CLARK COUNTY SCHOOL DISTRICT Police say they’ve confiscated dozens of firearms and reported about 3,000 assaults, batteries, and fights this school year alone. It’s a problem that has many families asking whether the state’s largest school district is safe. A new effort, led by a Las Vegas pastor, plans to put dads physically in schools to stop the violence.
The problem has gotten so concerning to parents and teachers that CCSD Superintendent Dr. Jesus Jara vowed to take a tougher stance against students who resort to violence. At a press conference last week, Jara said he would reinstate the expulsion review board, close traditionally open campuses, and institute a single point of entry. Expelled students would not be allowed back in regular compulsory schools, but would be offered other options, such as the Nevada Learning Academy, Acceleration Academy, and online learning. Jara also emphasized the continued need for family involvement. Parents of kids having trouble should take them to their school for counseling or seek outside therapy before the situation comes to a head, he said.
But Troy Martinez, pastor of the East Vegas Christian Center, wants to intervene before violence occurs in schools.
“Post-COVID, we saw a significant increase of violence in the community, and it’s going from the community into the schools,” Martinez says. “We saw some huge fights happening in the school district. My wife and I have 11 grandchildren … We were concerned as grandparents.”
To help combat the problem, he recently started a local version of the Dads in Schools program, which started in Shreveport, Louisiana, last fall and has since gone nationwide. “It’s prevention by presence,” Martinez says.
In Southern Nevada, 74 Clark County schools have signed up and around 300 volunteer dads. Dads in Schools’ goal is to more than double that number and implement 10 dads per school. Each one will have to go through an FBI background check and violence reduction training.
“We were inspired by the Dads on Duty in Louisiana,” Martinez says. “But we understand that our school district is much larger, and Vegas is still Vegas. We're just unique. We tailored a proposal for the school district that would actually address the immediate issues of violence on their campuses.”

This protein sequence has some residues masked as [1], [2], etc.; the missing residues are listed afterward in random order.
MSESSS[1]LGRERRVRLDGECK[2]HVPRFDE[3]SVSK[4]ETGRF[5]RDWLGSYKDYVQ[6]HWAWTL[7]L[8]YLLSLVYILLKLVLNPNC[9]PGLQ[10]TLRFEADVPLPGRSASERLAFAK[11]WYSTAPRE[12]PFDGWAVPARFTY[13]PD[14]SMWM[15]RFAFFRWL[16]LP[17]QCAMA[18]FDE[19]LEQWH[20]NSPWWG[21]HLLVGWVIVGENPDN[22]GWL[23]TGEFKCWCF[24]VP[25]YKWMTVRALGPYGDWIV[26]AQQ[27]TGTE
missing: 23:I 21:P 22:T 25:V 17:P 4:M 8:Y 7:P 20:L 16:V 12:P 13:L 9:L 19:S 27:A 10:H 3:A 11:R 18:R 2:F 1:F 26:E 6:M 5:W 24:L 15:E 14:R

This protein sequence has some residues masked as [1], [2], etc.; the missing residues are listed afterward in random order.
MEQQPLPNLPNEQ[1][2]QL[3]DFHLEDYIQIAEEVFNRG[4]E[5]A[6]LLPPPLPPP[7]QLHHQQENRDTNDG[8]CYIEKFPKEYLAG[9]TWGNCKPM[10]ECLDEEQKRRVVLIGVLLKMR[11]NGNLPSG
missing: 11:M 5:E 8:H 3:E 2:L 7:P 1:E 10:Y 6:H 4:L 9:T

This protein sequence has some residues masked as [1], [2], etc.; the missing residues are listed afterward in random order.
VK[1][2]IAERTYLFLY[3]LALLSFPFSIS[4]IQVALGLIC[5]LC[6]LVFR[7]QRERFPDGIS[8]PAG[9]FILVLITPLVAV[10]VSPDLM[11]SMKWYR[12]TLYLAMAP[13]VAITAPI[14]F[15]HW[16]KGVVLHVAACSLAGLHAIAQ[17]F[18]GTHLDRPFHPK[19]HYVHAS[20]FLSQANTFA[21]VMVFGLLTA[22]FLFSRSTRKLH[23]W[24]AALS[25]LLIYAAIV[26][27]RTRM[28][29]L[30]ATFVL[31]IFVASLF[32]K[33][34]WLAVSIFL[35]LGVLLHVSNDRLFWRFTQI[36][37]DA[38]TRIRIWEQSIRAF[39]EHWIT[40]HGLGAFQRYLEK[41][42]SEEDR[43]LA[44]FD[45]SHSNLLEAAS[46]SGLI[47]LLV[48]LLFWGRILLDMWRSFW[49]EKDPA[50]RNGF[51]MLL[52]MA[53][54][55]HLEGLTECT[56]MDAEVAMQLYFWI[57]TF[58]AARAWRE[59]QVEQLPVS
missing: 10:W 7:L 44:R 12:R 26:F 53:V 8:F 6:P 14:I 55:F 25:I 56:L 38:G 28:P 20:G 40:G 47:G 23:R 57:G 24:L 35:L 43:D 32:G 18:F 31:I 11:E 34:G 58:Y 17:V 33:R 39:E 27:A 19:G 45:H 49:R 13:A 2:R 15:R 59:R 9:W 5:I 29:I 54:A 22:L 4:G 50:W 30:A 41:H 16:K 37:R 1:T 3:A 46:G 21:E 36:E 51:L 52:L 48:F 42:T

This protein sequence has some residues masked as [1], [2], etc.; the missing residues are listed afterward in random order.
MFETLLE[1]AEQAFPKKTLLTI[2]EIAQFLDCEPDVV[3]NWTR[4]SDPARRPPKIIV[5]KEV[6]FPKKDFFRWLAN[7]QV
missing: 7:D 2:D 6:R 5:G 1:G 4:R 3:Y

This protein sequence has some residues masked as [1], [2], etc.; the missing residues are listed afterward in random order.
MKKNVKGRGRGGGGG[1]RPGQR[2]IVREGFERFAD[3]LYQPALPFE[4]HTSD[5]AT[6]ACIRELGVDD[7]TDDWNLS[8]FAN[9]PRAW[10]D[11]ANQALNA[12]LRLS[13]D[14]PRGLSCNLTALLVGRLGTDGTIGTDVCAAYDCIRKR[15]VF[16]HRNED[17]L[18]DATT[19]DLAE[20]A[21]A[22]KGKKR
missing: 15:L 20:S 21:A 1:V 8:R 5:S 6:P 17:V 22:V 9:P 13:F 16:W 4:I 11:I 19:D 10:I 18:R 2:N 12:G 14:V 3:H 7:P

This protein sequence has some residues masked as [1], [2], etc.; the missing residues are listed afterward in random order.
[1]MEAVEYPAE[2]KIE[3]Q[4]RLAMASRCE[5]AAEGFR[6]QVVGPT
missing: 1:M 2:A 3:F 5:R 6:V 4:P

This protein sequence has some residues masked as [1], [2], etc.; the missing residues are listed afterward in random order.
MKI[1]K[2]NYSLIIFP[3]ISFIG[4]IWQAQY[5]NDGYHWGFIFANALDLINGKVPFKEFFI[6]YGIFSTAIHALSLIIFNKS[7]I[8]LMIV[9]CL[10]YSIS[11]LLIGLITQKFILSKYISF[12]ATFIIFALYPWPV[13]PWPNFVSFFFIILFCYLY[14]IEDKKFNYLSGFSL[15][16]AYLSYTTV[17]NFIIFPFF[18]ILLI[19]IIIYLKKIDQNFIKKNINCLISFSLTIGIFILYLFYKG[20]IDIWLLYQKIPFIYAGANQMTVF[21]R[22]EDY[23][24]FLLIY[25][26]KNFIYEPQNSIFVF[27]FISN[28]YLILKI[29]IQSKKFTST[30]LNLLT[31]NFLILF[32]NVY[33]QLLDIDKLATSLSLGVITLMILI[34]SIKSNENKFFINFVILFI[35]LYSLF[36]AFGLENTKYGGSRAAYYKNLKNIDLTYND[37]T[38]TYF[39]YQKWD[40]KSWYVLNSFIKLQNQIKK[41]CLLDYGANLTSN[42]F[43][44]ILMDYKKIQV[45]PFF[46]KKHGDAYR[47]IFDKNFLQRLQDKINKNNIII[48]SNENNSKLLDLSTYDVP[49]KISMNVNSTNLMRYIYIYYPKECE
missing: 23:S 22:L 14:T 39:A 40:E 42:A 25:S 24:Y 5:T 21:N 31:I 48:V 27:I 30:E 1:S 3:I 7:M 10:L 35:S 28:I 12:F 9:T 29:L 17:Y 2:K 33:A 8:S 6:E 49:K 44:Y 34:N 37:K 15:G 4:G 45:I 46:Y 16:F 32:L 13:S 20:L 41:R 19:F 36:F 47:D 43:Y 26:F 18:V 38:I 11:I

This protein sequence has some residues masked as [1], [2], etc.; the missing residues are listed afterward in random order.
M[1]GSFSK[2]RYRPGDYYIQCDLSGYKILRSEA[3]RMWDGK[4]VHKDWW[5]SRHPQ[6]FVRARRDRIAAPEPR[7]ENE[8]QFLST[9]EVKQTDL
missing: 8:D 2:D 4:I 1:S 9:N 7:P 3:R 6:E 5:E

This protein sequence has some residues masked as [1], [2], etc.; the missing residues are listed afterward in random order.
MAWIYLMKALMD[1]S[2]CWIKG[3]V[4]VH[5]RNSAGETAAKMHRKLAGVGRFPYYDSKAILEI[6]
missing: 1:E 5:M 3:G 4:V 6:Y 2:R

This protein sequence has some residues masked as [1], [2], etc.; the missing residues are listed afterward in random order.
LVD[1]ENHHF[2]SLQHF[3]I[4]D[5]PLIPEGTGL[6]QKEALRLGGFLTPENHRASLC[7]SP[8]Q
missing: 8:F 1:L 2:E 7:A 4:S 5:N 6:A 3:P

The CCSD Board of Trustees approved the program in March. Soon after, Martinez says, the group met with officials from the district attorney’s office who told him that, at the time, there were 14 minors booked into the Clark County Detention Center facing murder charges.
Nevada Attorney General Aaron Ford became involved in the program both professionally and as a concerned father of a CCSD student. “I’ve always been an active parent myself, and I think this is one of the ways we can help to ensure we have an environment that’s appropriate for learning,” he says.
The Attorney General’s office also supports Dads in Schools in an official capacity. Ford shot a 30-second commercial in which he dons the program’s black-and-white referee-like jersey and encourages parents to sign up.
“I know there have been some team meetings where students themselves have spoken up and said, it's not the school, it's the parents who are not holding their own children accountable,” Ford said. “And one of the ways that we can engage and to hold people accountable is to ensure that the parents are engaged in programs just like this.”
Given the program’s name, women may wonder if they’re welcome. Martinez says they’re accepting female volunteers for administrative assistance.
Martinez emphasizes that the idea is not for dads to provide a law enforcement-like presence. Simple gestures like holding the door open after lunch or hanging around in the halls after the bell rings can keep small run-ins from escalating to full-blown fights.
“Organically, Dads in Schools is going to build relationships directly with the men in their own community with that principal and that school. The students will begin to recognize those men and those women that are involved,” he says. “Parents want purposeful involvement.”